Everything that plays with unreliable narration and somewhat fancy structure that features a woman protagonist is likely to be compared to Gillian Flynn's Gone Girl. Really it's unfair, but it's hard to resist comparisons to a book that made such a huge impact in the recent past. So, acknowledging the unfairness, I can't help but think about The Girl on the Train in the shadow of Gone Girl.
Although I was curious about what happened to Megan and who was responsible, I was less than compelled because I didn't come to care about her until the last third of the book (beyond, you know, she's a human being and killing or abducting one is wrong), and then not much. No one's likable in this book, and I can't explain why sometimes I love and am drawn to unlikable characters, and sometimes I just plain don't like or care about them. Voice is likely a factor; Amy's voice in GG is sharp and charismatic. Rachel, Megan, and Anna's voices feel familiar and not particularly striking.
I appreciate that by the end it turns out Tom, Rachel's ex, Anna's current husband, and Megan's former lover (and father of her unborn child) is the guilty party in more ways than one. He not only cheated on two wives and killed Megan, he made both Rachel and Anna feel responsible for things which may or may not have happened. By book's end, Anna and Rachel aren't exactly allies despite their shared traumas. Despite this, the book's not saying anything terribly original about gender. One woman accidentally let her baby drown (and later became pregnant again and vowed to do it right this time), one is a mother of a baby, and another's life fell apart because she couldn't have children. Having or not having (and being capable of taking care of) children defines these characters and drives the narrative in subtle ways.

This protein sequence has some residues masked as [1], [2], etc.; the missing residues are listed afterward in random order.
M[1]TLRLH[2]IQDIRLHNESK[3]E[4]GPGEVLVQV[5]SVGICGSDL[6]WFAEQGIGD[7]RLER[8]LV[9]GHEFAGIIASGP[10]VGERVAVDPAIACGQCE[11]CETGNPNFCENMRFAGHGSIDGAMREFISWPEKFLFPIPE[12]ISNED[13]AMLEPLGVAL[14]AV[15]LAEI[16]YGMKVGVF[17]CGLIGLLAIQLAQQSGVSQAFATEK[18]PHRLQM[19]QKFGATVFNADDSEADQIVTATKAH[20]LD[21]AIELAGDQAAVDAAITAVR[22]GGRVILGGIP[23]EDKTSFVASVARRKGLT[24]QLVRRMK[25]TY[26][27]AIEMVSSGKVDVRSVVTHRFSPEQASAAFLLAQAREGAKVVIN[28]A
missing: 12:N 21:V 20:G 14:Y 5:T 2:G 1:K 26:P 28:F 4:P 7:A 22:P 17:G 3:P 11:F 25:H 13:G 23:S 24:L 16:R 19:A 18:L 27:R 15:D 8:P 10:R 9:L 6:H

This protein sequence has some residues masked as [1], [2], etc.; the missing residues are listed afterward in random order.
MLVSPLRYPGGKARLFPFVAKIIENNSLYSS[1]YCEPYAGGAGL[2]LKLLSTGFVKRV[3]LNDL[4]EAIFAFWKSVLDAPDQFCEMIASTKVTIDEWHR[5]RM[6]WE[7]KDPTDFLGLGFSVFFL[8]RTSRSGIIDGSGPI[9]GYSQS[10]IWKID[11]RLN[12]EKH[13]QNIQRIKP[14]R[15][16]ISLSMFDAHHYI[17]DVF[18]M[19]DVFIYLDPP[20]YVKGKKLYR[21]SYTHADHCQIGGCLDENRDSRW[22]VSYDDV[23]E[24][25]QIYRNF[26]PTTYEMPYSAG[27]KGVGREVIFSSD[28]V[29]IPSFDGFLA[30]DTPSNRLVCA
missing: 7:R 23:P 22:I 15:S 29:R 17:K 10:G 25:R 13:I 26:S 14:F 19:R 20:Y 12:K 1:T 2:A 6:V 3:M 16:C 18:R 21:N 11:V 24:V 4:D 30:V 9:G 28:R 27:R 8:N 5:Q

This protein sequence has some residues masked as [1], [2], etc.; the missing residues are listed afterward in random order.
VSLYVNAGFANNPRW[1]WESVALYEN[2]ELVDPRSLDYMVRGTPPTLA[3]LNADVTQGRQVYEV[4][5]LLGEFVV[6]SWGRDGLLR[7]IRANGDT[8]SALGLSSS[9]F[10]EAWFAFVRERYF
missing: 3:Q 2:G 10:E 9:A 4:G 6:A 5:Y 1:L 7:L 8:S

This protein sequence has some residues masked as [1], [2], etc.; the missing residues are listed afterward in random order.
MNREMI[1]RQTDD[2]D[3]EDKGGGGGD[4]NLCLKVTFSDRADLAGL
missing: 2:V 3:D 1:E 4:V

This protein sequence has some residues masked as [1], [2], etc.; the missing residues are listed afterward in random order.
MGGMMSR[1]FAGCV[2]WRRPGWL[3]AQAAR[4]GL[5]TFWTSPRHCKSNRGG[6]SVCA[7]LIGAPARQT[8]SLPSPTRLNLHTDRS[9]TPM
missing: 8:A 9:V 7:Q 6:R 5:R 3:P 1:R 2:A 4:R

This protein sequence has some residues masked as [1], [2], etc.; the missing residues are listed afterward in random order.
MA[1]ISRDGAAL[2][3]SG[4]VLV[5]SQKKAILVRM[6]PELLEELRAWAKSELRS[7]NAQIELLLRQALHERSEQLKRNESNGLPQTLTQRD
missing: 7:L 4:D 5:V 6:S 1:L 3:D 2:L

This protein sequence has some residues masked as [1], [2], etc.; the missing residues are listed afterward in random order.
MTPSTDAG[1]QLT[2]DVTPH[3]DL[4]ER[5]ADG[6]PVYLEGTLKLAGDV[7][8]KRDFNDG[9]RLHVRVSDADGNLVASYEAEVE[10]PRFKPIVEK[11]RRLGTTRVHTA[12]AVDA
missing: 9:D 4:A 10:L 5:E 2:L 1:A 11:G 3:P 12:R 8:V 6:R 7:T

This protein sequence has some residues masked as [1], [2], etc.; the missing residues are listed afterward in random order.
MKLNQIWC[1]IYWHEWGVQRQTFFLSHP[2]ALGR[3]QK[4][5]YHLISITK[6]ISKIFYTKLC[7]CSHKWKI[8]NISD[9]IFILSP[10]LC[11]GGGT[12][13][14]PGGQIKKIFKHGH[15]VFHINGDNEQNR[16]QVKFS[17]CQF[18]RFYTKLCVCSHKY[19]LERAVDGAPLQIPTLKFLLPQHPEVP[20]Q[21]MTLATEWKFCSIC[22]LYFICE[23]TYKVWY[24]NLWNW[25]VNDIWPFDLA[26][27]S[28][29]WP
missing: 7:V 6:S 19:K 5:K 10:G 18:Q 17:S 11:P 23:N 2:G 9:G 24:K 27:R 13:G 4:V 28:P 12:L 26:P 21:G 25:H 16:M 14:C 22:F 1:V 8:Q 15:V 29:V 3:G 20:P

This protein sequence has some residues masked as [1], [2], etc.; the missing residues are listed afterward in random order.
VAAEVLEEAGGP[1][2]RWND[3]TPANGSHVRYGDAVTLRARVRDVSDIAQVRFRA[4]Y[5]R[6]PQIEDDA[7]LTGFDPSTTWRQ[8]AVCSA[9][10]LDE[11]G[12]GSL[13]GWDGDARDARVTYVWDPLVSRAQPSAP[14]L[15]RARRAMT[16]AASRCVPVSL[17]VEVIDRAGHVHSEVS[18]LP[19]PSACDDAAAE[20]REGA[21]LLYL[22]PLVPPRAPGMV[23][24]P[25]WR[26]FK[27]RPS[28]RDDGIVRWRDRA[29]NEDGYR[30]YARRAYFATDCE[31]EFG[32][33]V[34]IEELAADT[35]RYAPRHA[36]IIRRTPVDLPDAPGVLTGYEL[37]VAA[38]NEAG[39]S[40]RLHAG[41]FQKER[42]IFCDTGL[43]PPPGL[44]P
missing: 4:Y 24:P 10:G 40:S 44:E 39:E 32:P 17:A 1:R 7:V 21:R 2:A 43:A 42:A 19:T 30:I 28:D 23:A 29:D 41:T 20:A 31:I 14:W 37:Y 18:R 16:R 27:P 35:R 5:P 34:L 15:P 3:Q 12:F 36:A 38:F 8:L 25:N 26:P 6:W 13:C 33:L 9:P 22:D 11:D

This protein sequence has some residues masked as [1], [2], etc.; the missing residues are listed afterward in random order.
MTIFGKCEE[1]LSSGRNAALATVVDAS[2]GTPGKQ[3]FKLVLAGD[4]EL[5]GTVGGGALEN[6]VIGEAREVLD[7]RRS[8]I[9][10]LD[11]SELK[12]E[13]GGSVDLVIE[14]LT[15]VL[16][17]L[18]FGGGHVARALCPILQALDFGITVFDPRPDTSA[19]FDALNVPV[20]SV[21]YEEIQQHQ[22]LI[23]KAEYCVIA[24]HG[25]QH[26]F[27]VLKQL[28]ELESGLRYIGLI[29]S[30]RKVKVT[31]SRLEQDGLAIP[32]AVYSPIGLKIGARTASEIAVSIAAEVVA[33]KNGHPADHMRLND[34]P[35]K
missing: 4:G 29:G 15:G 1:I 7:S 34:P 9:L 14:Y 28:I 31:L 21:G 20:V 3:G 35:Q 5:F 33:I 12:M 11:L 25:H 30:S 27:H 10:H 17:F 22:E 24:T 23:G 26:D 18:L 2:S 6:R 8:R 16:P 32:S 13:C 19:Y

Mysteries and thrillers are not my favorite genre, though when one hits, it hits (like GG). Still, I occasionally try one that seems less beholden to its genre, and I think The Girl on the Train sticks to the form more than I prefer.